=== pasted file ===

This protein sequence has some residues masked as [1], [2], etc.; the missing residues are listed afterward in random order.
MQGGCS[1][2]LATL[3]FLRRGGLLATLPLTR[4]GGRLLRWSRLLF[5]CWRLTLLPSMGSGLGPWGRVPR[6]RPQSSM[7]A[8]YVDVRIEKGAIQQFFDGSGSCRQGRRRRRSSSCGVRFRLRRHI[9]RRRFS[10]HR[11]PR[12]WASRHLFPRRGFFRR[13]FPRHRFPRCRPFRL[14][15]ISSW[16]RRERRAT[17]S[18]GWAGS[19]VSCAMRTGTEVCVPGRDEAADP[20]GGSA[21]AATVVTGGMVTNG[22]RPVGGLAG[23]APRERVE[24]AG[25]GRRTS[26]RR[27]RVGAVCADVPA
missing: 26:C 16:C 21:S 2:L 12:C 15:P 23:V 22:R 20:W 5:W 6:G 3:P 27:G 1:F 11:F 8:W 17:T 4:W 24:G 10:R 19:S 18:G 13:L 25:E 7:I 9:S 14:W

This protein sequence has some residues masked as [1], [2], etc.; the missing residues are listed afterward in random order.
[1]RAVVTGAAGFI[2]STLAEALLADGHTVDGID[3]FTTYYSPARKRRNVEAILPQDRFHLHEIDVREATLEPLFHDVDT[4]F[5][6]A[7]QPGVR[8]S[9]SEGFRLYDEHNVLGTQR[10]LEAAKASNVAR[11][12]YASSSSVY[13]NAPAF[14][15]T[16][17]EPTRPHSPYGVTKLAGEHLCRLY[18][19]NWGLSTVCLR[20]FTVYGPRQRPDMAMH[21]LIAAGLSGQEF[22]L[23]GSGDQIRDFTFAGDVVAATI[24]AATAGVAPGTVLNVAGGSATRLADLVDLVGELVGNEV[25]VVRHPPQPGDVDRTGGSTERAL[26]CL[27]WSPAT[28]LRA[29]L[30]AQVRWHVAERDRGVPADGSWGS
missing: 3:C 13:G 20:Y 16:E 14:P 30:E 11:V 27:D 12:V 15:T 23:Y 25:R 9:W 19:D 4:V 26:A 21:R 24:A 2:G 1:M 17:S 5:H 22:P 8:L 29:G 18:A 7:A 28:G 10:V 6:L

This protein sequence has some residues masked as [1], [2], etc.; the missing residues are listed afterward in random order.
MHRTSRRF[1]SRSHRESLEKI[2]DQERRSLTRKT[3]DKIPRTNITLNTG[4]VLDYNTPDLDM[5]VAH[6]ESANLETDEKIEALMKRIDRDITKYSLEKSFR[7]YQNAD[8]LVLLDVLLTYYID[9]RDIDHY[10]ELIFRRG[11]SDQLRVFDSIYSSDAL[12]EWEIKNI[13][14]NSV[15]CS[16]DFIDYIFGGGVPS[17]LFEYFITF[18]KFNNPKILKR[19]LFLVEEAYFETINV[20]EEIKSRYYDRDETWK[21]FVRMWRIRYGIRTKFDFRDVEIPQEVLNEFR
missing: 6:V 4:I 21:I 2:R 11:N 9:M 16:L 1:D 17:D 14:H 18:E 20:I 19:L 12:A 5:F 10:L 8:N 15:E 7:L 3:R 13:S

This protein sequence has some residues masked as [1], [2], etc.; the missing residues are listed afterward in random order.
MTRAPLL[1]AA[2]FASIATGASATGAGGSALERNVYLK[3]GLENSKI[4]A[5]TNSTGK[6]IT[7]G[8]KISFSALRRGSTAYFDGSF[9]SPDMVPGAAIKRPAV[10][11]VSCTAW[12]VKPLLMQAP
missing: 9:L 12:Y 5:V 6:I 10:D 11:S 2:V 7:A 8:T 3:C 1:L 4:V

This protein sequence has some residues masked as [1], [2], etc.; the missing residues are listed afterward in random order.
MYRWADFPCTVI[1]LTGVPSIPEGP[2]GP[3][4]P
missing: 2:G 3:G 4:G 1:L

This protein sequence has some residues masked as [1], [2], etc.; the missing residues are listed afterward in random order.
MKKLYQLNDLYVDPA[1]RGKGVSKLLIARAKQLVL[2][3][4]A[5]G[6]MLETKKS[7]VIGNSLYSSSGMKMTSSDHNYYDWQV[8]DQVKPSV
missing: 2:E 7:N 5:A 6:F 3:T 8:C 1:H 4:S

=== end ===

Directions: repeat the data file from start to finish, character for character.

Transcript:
This protein sequence has some residues masked as [1], [2], etc.; the missing residues are listed afterward in random order.
MQGGCS[1][2]LATL[3]FLRRGGLLATLPLTR[4]GGRLLRWSRLLF[5]CWRLTLLPSMGSGLGPWGRVPR[6]RPQSSM[7]A[8]YVDVRIEKGAIQQFFDGSGSCRQGRRRRRSSSCGVRFRLRRHI[9]RRRFS[10]HR[11]PR[12]WASRHLFPRRGFFRR[13]FPRHRFPRCRPFRL[14][15]ISSW[16]RRERRAT[17]S[18]GWAGS[19]VSCAMRTGTEVCVPGRDEAADP[20]GGSA[21]AATVVTGGMVTNG[22]RPVGGLAG[23]APRERVE[24]AG[25]GRRTS[26]RR[27]RVGAVCADVPA
missing: 26:C 16:C 21:S 2:L 12:C 15:P 23:V 22:R 20:W 5:W 6:G 3:P 27:G 1:F 11:F 8:W 17:T 4:W 24:G 10:R 19:S 18:G 13:L 25:E 7:I 9:S 14:W

This protein sequence has some residues masked as [1], [2], etc.; the missing residues are listed afterward in random order.
[1]RAVVTGAAGFI[2]STLAEALLADGHTVDGID[3]FTTYYSPARKRRNVEAILPQDRFHLHEIDVREATLEPLFHDVDT[4]F[5][6]A[7]QPGVR[8]S[9]SEGFRLYDEHNVLGTQR[10]LEAAKASNVAR[11][12]YASSSSVY[13]NAPAF[14][15]T[16][17]EPTRPHSPYGVTKLAGEHLCRLY[18][19]NWGLSTVCLR[20]FTVYGPRQRPDMAMH[21]LIAAGLSGQEF[22]L[23]GSGDQIRDFTFAGDVVAATI[24]AATAGVAPGTVLNVAGGSATRLADLVDLVGELVGNEV[25]VVRHPPQPGDVDRTGGSTERAL[26]CL[27]WSPAT[28]LRA[29]L[30]AQVRWHVAERDRGVPADGSWGS
missing: 3:C 13:G 20:Y 16:E 14:P 30:E 11:V 27:D 12:V 15:T 23:Y 25:R 9:W 19:D 4:V 26:A 21:R 24:A 2:G 1:M 17:S 5:H 22:P 8:L 29:G 18:A 7:A 28:G 10:V 6:L

This protein sequence has some residues masked as [1], [2], etc.; the missing residues are listed afterward in random order.
MHRTSRRF[1]SRSHRESLEKI[2]DQERRSLTRKT[3]DKIPRTNITLNTG[4]VLDYNTPDLDM[5]VAH[6]ESANLETDEKIEALMKRIDRDITKYSLEKSFR[7]YQNAD[8]LVLLDVLLTYYID[9]RDIDHY[10]ELIFRRG[11]SDQLRVFDSIYSSDAL[12]EWEIKNI[13][14]NSV[15]CS[16]DFIDYIFGGGVPS[17]LFEYFITF[18]KFNNPKILKR[19]LFLVEEAYFETINV[20]EEIKSRYYDRDETWK[21]FVRMWRIRYGIRTKFDFRDVEIPQEVLNEFR
missing: 6:V 4:I 21:I 2:R 11:N 9:M 16:L 1:D 17:D 14:H 18:E 20:I 19:L 12:A 5:F 10:L 8:N 15:E 7:L 3:R 13:S

This protein sequence has some residues masked as [1], [2], etc.; the missing residues are listed afterward in random order.
MTRAPLL[1]AA[2]FASIATGASATGAGGSALERNVYLK[3]GLENSKI[4]A[5]TNSTGK[6]IT[7]G[8]KISFSALRRGSTAYFDGSF[9]SPDMVPGAAIKRPAV[10][11]VSCTAW[12]VKPLLMQAP
missing: 9:L 12:Y 5:V 6:I 10:D 11:S 2:V 7:A 8:T 3:C 1:L 4:V

This protein sequence has some residues masked as [1], [2], etc.; the missing residues are listed afterward in random order.
MYRWADFPCTVI[1]LTGVPSIPEGP[2]GP[3][4]P
missing: 2:G 3:G 4:G 1:L

This protein sequence has some residues masked as [1], [2], etc.; the missing residues are listed afterward in random order.
MKKLYQLNDLYVDPA[1]RGKGVSKLLIARAKQLVL[2][3][4]A[5]G[6]MLETKKS[7]VIGNSLYSSSGMKMTSSDHNYYDWQV[8]DQVKPSV
missing: 2:E 7:N 5:A 6:F 3:T 8:C 1:H 4:S